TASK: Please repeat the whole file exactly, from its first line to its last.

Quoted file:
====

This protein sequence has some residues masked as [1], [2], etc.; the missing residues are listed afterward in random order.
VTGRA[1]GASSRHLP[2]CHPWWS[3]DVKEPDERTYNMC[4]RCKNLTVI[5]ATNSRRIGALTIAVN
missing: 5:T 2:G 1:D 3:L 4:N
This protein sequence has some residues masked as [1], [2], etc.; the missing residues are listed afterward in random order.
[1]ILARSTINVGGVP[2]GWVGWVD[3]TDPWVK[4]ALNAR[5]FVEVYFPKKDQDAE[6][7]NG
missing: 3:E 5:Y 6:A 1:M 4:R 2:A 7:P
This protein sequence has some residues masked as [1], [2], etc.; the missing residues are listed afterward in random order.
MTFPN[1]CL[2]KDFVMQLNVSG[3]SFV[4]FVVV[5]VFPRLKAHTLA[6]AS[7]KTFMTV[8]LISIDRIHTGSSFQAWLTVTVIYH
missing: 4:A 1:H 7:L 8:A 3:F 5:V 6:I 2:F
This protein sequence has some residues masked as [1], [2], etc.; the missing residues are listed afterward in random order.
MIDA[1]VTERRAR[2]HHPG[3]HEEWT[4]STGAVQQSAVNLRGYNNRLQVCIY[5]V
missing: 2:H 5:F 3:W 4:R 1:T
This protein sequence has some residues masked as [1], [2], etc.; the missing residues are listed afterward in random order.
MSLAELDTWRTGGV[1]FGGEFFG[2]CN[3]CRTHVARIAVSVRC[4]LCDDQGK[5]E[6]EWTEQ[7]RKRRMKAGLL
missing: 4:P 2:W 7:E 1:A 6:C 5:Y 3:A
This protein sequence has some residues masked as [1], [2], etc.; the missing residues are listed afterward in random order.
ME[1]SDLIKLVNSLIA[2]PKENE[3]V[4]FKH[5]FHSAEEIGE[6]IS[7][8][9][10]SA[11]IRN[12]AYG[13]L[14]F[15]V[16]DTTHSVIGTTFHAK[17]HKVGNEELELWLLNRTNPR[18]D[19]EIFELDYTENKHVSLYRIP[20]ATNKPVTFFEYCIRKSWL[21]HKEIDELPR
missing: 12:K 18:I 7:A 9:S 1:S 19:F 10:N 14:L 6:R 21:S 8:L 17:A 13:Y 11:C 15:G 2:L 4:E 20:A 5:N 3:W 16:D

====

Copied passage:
This protein sequence has some residues masked as [1], [2], etc.; the missing residues are listed afterward in random order.
VTGRA[1]GASSRHLP[2]CHPWWS[3]DVKEPDERTYNMC[4]RCKNLTVI[5]ATNSRRIGALTIAVN
missing: 5:T 2:G 1:D 3:L 4:N
This protein sequence has some residues masked as [1], [2], etc.; the missing residues are listed afterward in random order.
[1]ILARSTINVGGVP[2]GWVGWVD[3]TDPWVK[4]ALNAR[5]FVEVYFPKKDQDAE[6][7]NG
missing: 3:E 5:Y 6:A 1:M 4:R 2:A 7:P
This protein sequence has some residues masked as [1], [2], etc.; the missing residues are listed afterward in random order.
MTFPN[1]CL[2]KDFVMQLNVSG[3]SFV[4]FVVV[5]VFPRLKAHTLA[6]AS[7]KTFMTV[8]LISIDRIHTGSSFQAWLTVTVIYH
missing: 4:A 1:H 7:L 8:A 3:F 5:V 6:I 2:F
This protein sequence has some residues masked as [1], [2], etc.; the missing residues are listed afterward in random order.
MIDA[1]VTERRAR[2]HHPG[3]HEEWT[4]STGAVQQSAVNLRGYNNRLQVCIY[5]V
missing: 2:H 5:F 3:W 4:R 1:T
This protein sequence has some residues masked as [1], [2], etc.; the missing residues are listed afterward in random order.
MSLAELDTWRTGGV[1]FGGEFFG[2]CN[3]CRTHVARIAVSVRC[4]LCDDQGK[5]E[6]EWTEQ[7]RKRRMKAGLL
missing: 4:P 2:W 7:E 1:A 6:C 5:Y 3:A
This protein sequence has some residues masked as [1], [2], etc.; the missing residues are listed afterward in random order.
ME[1]SDLIKLVNSLIA[2]PKENE[3]V[4]FKH[5]FHSAEEIGE[6]IS[7][8][9][10]SA[11]IRN[12]AYG[13]L[14]F[15]V[16]DTTHSVIGTTFHAK[17]HKVGNEELELWLLNRTNPR[18]D[19]EIFELDYTENKHVSLYRIP[20]ATNKPVTFFEYCIRKSWL[21]HKEIDELPR
missing: 12:K 18:I 7:A 9:S 1:S 19:F 10:N 14:L 6:R 21:S 8:L 17:A 13:Y 11:C 15:G 2:L 4:E 20:A 5:N 3:W 16:D